If you’ve ever read Duke Miller’s stories (which I repost here often), often they are grim recollections of his twenty years of refugee work, filled with regrets and sorrows but beautifully written. This is particularly true of his first book “Living and Dying with Dogs” and its companion piece “Handbook for the Hopeless,” a guide to getting and keeping a job (and your head) in a war zone. After our publisher closed up shop and we formed John’s Motorcycle Storage and Rare Book Disposal Publishing, Duke combined the two books into “Living and Dying with Dogs, Turbo Edition.”
It has been said of Duke that being pissed off is his way of dealing with life, however, his newest book, Tragedy Wears Many Hats, reflects a man who is in love with love, living in a world that conspires against its survival. Oh, there are a few pieces of “prose poetry” as he calls them, which bemoan the human condition, either comically or tragically but … well … I’ll post a few passages and you tell me if I’m right.
From Map of the Lungs:
My happiness blinked as I rolled to touch your warm skin, you were an ocean where the mountains rose beneath and the skeleton fish darted through slim channels, in never times, hours unkept, and I journeyed there, sighting upon your star-shaped pores, drinking at your eyes, never to live like that again, and I saw your map of lungs, there, at the bottom of the sea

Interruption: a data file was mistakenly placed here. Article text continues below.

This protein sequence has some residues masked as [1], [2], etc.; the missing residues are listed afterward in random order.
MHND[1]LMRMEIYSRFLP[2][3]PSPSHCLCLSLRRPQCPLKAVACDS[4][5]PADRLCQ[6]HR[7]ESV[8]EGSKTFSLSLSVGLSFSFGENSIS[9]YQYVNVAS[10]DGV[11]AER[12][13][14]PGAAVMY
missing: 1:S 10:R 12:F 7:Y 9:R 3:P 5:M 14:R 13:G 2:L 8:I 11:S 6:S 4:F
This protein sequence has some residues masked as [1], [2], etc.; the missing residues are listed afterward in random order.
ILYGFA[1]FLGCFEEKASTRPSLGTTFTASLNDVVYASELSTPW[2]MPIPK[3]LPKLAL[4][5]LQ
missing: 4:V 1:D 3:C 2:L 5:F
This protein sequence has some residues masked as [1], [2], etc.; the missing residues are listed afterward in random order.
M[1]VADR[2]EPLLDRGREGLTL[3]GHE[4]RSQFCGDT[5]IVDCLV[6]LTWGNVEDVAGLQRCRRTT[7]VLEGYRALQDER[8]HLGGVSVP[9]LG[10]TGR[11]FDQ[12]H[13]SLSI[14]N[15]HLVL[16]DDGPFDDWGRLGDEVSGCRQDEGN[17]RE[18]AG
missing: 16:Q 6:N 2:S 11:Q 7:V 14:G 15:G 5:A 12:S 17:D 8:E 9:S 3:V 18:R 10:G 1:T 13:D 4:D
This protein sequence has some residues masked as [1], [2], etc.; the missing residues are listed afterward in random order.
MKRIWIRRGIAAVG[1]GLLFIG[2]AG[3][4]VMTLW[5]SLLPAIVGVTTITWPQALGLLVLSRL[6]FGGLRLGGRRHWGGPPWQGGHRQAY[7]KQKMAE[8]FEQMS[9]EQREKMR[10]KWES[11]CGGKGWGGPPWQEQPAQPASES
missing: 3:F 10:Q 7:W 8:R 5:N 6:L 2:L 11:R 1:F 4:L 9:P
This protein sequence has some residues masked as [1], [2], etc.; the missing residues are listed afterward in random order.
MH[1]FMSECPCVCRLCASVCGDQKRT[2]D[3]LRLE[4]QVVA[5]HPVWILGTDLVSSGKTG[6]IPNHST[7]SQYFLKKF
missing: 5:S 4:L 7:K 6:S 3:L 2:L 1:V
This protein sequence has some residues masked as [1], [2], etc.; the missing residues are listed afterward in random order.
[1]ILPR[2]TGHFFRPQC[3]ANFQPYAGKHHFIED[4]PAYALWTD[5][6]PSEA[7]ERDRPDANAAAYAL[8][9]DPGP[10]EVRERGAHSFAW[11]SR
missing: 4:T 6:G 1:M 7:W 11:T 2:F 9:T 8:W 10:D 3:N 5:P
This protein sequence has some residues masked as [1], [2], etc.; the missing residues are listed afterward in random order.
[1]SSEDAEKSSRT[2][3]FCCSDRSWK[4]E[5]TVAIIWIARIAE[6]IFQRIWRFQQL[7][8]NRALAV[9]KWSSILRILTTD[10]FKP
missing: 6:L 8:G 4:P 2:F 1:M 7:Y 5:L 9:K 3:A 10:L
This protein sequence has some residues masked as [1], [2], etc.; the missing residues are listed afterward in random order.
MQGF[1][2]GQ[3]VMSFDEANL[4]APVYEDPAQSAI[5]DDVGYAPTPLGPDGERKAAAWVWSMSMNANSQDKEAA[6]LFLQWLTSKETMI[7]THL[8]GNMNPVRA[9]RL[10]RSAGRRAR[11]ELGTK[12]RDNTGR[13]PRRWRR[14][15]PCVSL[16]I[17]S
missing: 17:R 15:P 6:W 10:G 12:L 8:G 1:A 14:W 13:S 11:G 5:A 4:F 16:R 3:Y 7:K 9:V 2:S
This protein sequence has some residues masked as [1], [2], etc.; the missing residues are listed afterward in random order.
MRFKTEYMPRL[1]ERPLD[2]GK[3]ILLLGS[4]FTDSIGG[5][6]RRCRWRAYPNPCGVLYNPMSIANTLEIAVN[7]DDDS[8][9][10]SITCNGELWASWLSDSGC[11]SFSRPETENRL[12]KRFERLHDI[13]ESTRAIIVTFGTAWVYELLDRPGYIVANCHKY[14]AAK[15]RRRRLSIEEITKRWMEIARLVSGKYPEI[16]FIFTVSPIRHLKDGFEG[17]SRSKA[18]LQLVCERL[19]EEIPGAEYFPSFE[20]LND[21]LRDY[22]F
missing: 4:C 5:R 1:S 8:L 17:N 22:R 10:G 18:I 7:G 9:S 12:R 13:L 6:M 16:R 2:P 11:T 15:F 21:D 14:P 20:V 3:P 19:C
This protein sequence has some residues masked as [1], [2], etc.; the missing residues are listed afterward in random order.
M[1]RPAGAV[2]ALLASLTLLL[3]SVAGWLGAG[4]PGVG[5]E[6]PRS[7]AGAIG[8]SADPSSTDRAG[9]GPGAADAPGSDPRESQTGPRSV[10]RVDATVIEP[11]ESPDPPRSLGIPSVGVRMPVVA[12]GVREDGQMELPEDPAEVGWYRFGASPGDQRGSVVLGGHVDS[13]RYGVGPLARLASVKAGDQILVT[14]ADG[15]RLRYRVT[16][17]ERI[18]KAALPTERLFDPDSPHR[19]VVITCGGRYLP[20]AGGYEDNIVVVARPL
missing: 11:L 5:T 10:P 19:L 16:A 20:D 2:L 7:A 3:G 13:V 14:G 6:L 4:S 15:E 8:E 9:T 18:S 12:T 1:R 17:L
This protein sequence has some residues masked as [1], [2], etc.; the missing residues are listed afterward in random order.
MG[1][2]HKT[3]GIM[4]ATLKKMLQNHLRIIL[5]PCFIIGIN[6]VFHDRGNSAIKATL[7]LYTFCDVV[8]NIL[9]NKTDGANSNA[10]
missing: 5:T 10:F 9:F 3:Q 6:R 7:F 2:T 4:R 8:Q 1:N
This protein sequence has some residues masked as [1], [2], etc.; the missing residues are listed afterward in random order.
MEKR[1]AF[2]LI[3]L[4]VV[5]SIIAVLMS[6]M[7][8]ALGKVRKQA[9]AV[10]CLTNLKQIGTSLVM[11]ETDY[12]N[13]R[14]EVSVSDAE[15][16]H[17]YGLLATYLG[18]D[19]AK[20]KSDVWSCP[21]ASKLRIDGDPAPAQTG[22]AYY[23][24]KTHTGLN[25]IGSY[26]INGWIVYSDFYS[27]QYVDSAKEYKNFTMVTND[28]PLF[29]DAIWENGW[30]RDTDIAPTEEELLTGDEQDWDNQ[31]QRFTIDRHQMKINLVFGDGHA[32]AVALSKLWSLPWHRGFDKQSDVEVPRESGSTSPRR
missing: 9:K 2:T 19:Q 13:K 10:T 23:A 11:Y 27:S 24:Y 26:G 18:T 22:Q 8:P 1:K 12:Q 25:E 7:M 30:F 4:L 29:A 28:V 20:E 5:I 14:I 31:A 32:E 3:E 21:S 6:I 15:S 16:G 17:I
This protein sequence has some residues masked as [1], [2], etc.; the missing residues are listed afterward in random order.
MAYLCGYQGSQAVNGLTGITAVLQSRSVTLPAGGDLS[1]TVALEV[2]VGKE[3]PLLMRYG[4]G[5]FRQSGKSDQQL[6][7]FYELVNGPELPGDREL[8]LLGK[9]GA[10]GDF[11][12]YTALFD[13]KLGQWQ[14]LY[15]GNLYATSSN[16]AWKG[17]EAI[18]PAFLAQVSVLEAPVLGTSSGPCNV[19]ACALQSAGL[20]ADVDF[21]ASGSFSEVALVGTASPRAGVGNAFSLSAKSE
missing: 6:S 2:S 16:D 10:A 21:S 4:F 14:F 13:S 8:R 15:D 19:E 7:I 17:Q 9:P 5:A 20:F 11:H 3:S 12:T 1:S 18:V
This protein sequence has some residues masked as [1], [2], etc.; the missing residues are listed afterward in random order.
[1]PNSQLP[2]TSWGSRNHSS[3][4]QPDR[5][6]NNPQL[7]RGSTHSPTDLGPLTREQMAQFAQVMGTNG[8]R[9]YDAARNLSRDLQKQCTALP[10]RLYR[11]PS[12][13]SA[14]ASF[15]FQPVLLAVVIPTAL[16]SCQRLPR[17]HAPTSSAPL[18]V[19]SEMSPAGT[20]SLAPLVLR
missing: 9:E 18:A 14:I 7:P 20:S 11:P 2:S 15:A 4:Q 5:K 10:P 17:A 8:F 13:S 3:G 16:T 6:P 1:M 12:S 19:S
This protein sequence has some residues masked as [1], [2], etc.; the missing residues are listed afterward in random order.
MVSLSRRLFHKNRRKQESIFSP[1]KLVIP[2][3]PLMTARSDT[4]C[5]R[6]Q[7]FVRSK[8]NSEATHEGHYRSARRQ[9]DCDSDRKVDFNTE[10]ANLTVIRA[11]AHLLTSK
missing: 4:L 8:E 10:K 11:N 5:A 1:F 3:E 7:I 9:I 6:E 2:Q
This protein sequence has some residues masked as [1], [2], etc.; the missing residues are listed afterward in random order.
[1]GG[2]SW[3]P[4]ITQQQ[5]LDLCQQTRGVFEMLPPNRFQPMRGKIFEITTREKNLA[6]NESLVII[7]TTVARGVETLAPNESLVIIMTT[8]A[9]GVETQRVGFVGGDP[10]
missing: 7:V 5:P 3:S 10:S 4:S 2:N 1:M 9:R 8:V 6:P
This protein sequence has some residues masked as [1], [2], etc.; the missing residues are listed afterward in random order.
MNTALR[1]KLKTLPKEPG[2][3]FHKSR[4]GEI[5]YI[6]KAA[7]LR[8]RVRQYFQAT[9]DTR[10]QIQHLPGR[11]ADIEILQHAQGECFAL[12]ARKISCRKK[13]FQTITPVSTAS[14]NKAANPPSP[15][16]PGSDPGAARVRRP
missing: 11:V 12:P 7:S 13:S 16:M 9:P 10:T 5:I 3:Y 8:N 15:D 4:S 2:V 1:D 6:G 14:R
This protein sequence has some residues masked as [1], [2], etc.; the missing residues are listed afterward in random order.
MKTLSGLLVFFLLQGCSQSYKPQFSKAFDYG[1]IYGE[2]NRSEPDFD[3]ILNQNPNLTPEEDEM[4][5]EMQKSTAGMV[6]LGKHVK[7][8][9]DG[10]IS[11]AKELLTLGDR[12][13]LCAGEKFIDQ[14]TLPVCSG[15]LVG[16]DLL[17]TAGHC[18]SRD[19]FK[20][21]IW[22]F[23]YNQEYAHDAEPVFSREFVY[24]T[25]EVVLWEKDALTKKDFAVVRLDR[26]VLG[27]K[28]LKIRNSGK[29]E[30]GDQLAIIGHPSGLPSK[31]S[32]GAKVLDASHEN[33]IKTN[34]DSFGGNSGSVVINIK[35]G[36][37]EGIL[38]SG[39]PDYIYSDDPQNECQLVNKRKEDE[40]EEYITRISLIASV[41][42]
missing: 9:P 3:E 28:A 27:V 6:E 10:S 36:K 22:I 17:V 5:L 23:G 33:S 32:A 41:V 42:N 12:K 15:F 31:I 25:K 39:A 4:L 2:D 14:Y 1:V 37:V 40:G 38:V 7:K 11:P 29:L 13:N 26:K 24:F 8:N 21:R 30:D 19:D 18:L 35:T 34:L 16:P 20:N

We are all so helpless in this life, even the strongest and the richest and the wisest … the burden of scars forcing us to crawl while others run
Yet, there is the dressing of love, let us gently press it down
From Emaciated Horses
You need only tilt your head and let the wonder become your eyes and there it will be, everything great and small, the warm sad beauty that gives us life, that covers us with this terrible love we cannot name or forget
From Your Eyes:
I think of you and how easy it is to die, so very easy, and it is a lonely thing, but what a joy to have been part of your eyes
6 thoughts on “Tragedy Wears Many Hats”
I’m very much looking forward to reading Tragedy Wears Many Hats. Thanks for letting us know about it, Jan!
Thanks for posting. This was very enlightening.
And it’s a steal at the low price of … $2.99. Added to my kindle repo. As I’ve mentioned on TinHats, I find I must take Duke’s words in small doses. Like a powerful drug, they saturate the senses and sensibilities… often to overflowing.
Oh wow – this was rich and insightful – and you really got m with “Yet, there is the dressing of love, let us gently press it down”
— and side note – there is much talk about PTG – we have all heard of PTSD – but PTG stands for post trauma GROWTH and this post reminded me a little of that
That last quote is so powerful. Thanks for sharing about this book.
Yes Jan, since you asked I am letting you know: you are right [that]: “Duke’s newest book, Tragedy Wears Many Hats, reflects a man who is in love with love, living in a world that conspires against its survival.”